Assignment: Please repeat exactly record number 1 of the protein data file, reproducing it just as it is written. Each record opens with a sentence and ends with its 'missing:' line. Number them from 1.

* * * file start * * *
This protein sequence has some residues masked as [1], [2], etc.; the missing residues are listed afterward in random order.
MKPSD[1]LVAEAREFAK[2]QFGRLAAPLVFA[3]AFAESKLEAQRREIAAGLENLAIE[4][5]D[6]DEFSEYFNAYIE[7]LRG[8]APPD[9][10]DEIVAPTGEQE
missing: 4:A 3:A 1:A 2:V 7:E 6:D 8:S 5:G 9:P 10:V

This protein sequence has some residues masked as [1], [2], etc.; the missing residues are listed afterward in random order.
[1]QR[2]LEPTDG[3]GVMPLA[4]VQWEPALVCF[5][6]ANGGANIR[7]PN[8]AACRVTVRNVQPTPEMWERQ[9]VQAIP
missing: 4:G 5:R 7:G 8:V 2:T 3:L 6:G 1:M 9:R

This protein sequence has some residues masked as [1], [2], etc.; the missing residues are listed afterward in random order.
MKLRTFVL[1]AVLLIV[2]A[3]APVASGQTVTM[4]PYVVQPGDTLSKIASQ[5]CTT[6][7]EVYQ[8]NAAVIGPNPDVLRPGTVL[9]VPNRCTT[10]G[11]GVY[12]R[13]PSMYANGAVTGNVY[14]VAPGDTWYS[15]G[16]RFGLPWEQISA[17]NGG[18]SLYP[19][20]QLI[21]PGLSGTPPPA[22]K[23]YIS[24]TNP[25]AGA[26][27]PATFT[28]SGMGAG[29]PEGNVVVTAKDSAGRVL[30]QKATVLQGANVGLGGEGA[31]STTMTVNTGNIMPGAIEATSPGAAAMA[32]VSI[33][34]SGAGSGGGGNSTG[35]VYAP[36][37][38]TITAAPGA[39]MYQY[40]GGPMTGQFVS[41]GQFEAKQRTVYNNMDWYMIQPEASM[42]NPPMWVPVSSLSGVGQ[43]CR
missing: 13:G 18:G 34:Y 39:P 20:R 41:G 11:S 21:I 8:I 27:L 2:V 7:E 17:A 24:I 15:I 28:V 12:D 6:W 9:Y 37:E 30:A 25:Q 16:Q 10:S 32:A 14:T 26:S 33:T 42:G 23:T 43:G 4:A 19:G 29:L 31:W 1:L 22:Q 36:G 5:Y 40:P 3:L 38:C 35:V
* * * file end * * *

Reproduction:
This protein sequence has some residues masked as [1], [2], etc.; the missing residues are listed afterward in random order.
MKPSD[1]LVAEAREFAK[2]QFGRLAAPLVFA[3]AFAESKLEAQRREIAAGLENLAIE[4][5]D[6]DEFSEYFNAYIE[7]LRG[8]APPD[9][10]DEIVAPTGEQE
missing: 4:A 3:A 1:A 2:V 7:E 6:D 8:S 5:G 9:P 10:V